I intended to write this review a long time ago. I saw the movie in the theater in December 2011 with Brian Mego, and then again a couple months later with Lauren. With the latest Best Picture about to be announced here in February, I figured I’d better write my The Artist review immediately.
Having watched 1928′s Wings as part of our Best Picture project, I was interested to see a new take on a silent movie. With a title like The Artist, I went in expecting an artsy, over-my-head kind of movie, but what I was instead treated to wound up being one of my favorite Best Picture winners of recent years.
Set in Hollywood in the 1920s, The Artist was a silent movie about silent movies. George Valentin is the greatest silent actor in the industry, but “talkies” are the next big thing and he doesn’t transition well and is subsequently flushed out of the industry completely. He then loses everything he’s ever earned attempting to produce his own silent film. Meanwhile, Peppy Miller, a girl who had first appeared in a photo with George in the newspaper, has risen to fame as the biggest actress in Hollywood. Okay, I am not going to try remembering the whole plot as it has been a year, so if you’re interested here’s the synopsis. In the very end, we find out why George Valentin was unsuited for speaking roles when the film breaks the silence and features a few lines of dialogue.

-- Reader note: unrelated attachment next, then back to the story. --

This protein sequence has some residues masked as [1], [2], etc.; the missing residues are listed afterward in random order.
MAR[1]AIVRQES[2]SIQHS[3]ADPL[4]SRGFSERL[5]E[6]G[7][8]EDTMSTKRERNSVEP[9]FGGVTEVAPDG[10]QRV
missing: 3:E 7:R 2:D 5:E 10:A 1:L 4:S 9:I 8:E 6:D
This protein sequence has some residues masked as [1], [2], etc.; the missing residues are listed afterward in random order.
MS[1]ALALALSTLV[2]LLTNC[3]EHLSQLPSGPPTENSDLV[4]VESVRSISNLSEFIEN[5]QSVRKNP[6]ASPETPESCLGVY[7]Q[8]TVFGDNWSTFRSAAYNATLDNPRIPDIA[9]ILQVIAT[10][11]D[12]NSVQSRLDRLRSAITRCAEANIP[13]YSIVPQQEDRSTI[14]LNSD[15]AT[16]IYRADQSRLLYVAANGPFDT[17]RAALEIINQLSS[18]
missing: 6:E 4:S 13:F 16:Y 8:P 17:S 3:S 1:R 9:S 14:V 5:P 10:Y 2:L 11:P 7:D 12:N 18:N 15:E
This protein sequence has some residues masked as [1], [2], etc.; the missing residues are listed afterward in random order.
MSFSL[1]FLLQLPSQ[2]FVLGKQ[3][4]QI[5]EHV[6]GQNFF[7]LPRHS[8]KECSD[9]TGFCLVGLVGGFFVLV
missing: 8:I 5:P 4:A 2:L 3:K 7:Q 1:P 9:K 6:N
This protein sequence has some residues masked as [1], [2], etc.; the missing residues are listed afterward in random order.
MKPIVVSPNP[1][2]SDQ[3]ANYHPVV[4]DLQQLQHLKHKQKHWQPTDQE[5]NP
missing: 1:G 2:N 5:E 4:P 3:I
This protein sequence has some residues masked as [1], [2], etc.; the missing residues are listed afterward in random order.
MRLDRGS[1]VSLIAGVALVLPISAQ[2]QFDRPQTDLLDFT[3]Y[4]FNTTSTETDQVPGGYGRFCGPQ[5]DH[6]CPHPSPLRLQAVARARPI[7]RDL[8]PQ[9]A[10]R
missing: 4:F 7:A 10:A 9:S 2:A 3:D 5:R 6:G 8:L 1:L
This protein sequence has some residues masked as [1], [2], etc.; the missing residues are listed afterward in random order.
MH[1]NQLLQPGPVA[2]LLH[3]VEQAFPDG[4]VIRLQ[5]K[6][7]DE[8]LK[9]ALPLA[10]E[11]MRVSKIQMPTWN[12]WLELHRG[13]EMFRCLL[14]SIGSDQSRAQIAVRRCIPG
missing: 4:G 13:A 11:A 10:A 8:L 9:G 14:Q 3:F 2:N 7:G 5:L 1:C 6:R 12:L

As I said, the movie was silent in terms of dialogye, so we were reading the occasional flash of text on the screen. There was sound, however, just as there was in Wings, just background music. It was also in black and white, adding to the experience. I wondered if the actors really had to learn lines for the movie or not… did they want to go for realism so we could read their lips? Or did they just learn a bunch of body language instead of lines?
I laughed out loud several times, something I never expected going in. And the star of the show wound up being a dog named Uggie in real life. It was easily the most prominent role for a dog in any of the Best Pictures. I rooted for The Artist to win Best Picture and was also pleased to see it win Best Director (Michael Hazanavicius) and Best Actor (Jean Dujardin). John Goodman also was excellent in his role of a producer, and Bérénice Bejo captured the audiences hearts in her supporting role.
My opinion of the movie was very favorable. I did see it in the theater twice in a span of two months, after all. It was one of the most unique movies I’ve ever seen and ranks very high on my list.